This paper establishes the existence of a stationary equilibrium and a procedure to compute solutions to dynamic general equilibrium models with occupational choice and financial frictions. Occupational choice models are common in macroeconomics and there is a voluminous literature on financial market frictions.1 These models often have non-convexities which give rise to discontinuous stochastic behavior (e.g., Antunes et al., 2006); standard fixed point existence arguments that require continuity are not applicable.2Hopenhayn and Prescott (1992) remedy this problem by proving existence of stationary equilibria for stochastically monotone processes. They use the Knaster-Tarski fixed point theorem to prove existence of fixed point mappings on compact sets of measures that are increasing with respect to a stochastic ordering (monotone). Our contribution is two-fold. First, we show how the Hopenhayn and Prescott result can be applied to this class of dynamic general equilibrium models to prove existence of a stationary equilibrium. Second, we construct a direct, non-parametric approach to compute the stationary solution. Our method reduces the domain of the policy function, thus reducing the computational complexity of the problem. The class of models that we consider has two important features. First, occupational choice is determined endogenously as a function of heterogeneous agent type. Agents are endowed with different innate abilities to manage a firm (cf., Lucas, 1978) and different bequests (cf., Antunes et al., 2006). Heterogeneous ability is exogenous, in the sense that managerial ability is drawn from a fixed distribution, and is independent within and across generations. In contrast, agents choose consumption and bequests to maximize preferences subject to lifetime wealth. Bequests thus connect generations across time periods and the distribution of bequests evolves endogenously. Second, there is a financial market for capital with two frictions: a deadweight cost to intermediate loans and an incentive constraint to ensure loan repayment. The incentive constraint induces a non-convexity. We characterize the competitive equilibrium, and then use a condition derived by Hopenhayn and Prescott, monotone mixing, to ensure that the optimal stationary bequest distribution that arises from the stochastic optimization problem exists and is unique. The paper proceeds as follows. Section 2 contains the model. Section 3 describes optimal consumption and production behavior. On the production side, agents choose an occupation (to manage a firm or work) and firm finance (if a manager). Consumers choose consumption and bequests, where bequests link agents across periods. Section 4 specifies the competitive equilibrium and proves existence of a stationary equilibrium. We show that there is a unique stationary equilibrium that is fully characterized by a time invariant bequest distribution and associated equilibrium factor prices. We use the monotone mixing condition from Hopenhayn and Prescott (1992) Theorem 2. In our context, this condition characterizes two types of mobility in the bequest distribution: given that ability is independent across generations, there is a positive probability that a future descendent of an agent changes occupation (i.e., from worker to entrepreneur or from entrepreneur to worker). Thus, the economy experiences occupation mobility, but from any initial bequest distribution and any interest rate, convergence to a unique invariant bequest distribution occurs. Finally, Section 5 contains the numerical solution method.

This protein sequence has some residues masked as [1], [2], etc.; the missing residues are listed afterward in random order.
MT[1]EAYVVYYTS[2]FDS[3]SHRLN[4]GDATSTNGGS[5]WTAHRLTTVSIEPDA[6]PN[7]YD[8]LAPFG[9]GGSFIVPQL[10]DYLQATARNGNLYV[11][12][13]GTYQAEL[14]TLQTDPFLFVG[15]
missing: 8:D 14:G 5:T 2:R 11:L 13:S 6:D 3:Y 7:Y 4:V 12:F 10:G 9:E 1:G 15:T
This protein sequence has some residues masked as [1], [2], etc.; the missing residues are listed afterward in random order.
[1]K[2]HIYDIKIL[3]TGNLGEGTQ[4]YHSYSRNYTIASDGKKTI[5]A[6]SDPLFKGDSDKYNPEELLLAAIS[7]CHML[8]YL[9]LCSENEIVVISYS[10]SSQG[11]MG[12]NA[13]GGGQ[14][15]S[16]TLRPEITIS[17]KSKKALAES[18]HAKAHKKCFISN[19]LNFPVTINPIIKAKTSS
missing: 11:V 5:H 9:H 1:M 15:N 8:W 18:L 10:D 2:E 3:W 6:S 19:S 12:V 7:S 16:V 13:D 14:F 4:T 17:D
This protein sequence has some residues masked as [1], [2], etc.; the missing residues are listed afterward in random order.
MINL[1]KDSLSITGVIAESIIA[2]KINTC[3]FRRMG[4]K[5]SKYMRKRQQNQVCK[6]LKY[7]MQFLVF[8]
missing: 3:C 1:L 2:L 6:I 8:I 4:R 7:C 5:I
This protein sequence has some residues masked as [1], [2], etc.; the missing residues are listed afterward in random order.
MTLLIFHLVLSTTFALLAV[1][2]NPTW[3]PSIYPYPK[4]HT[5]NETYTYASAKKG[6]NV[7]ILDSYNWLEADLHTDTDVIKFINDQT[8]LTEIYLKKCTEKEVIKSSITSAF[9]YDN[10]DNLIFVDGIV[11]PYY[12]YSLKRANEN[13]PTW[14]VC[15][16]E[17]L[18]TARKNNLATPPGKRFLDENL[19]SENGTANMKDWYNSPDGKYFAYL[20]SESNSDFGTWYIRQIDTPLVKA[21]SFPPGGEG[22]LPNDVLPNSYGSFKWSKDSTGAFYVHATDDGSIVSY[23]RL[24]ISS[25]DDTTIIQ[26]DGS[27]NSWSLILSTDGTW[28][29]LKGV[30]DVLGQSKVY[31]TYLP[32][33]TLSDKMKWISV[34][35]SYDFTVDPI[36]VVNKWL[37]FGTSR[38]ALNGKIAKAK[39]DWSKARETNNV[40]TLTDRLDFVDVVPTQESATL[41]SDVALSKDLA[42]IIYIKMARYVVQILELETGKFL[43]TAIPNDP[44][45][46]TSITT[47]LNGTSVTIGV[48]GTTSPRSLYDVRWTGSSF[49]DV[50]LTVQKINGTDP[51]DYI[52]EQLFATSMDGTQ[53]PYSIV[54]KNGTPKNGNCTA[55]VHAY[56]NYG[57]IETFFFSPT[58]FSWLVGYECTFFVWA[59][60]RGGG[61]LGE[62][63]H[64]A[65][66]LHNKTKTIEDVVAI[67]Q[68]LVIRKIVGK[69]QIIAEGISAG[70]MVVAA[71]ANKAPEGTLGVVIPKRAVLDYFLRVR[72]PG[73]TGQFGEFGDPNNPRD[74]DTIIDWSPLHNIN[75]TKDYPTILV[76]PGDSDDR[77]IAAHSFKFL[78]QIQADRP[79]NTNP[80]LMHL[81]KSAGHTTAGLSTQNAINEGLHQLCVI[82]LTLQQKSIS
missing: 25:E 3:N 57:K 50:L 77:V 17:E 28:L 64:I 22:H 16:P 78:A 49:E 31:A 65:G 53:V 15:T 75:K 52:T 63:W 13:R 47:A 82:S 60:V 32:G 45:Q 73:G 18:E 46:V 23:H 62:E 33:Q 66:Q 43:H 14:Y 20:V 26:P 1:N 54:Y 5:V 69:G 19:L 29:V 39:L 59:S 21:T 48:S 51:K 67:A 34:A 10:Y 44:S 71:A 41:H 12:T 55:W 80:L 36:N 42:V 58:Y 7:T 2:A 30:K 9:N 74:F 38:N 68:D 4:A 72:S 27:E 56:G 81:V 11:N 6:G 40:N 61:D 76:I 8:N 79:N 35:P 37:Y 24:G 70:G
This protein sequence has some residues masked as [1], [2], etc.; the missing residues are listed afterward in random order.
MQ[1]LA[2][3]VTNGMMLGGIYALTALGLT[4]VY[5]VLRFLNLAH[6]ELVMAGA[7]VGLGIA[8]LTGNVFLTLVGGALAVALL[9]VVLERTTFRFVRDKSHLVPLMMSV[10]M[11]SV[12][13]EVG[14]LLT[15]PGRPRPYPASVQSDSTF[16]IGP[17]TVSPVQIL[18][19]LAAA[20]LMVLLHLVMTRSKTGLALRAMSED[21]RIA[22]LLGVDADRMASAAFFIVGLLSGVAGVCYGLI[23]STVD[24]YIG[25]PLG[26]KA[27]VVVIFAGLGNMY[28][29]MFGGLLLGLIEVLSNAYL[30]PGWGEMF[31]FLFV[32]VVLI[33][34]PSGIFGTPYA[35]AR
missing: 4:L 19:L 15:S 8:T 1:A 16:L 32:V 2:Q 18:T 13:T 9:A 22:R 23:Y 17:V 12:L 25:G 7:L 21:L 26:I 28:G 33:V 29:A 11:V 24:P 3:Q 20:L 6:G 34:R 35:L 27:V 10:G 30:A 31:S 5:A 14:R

نتیجه گیری انگلیسی
We have proved the existence of a stationary equilibrium for a class of dynamic general equilibrium models with agent heterogeneity, which leads to endogenous occupational choice, and loan market frictions. The loan repayment incentive constraint induces a non-convexity which makes standard fixed point arguments that require continuity inapplicable. We obtain two main theoretical results. Under the conditions stated, the first proposition proves the existence of a unique steady-state equilibrium for any fixed interest rate which clears the labor market. Under the conditions stated, the second proposition proves existence of a unique steady-state equilibrium that clears the capital market and the labor market. We also describe how to compute the steady state solution. The second proposition is of additional interest because it makes it possible to extend the literature on occupational choice models with financial market imperfections in an important way. The existing literature, for example Banerjee and Newman, 1993, Lloyd-Ellis and Bernhardt, 2000 and Antunes and Cavalcanti, 2005 and Amaral and Quintin (2006), assumes a small open economy. This case corresponds to our first proposition where the interest rate is given. Our second proposition applies to the alternative case of an endogenously determined interest rate, which to our knowledge has been neglected. In Antunes et al. (2006) we show that this general equilibrium effect is important, both qualitatively and quantitatively, and that it has an important implication for policy: It suggests that financial reform (e.g., reforms designed to strengthen contract enforcement such as bankruptcy law revisions) should be accompanied by policies which increase capital mobility, which affect the interest rate. Otherwise, the financial reforms will often have a minor quantitative effect on efficiency due to general equilibrium adjustments.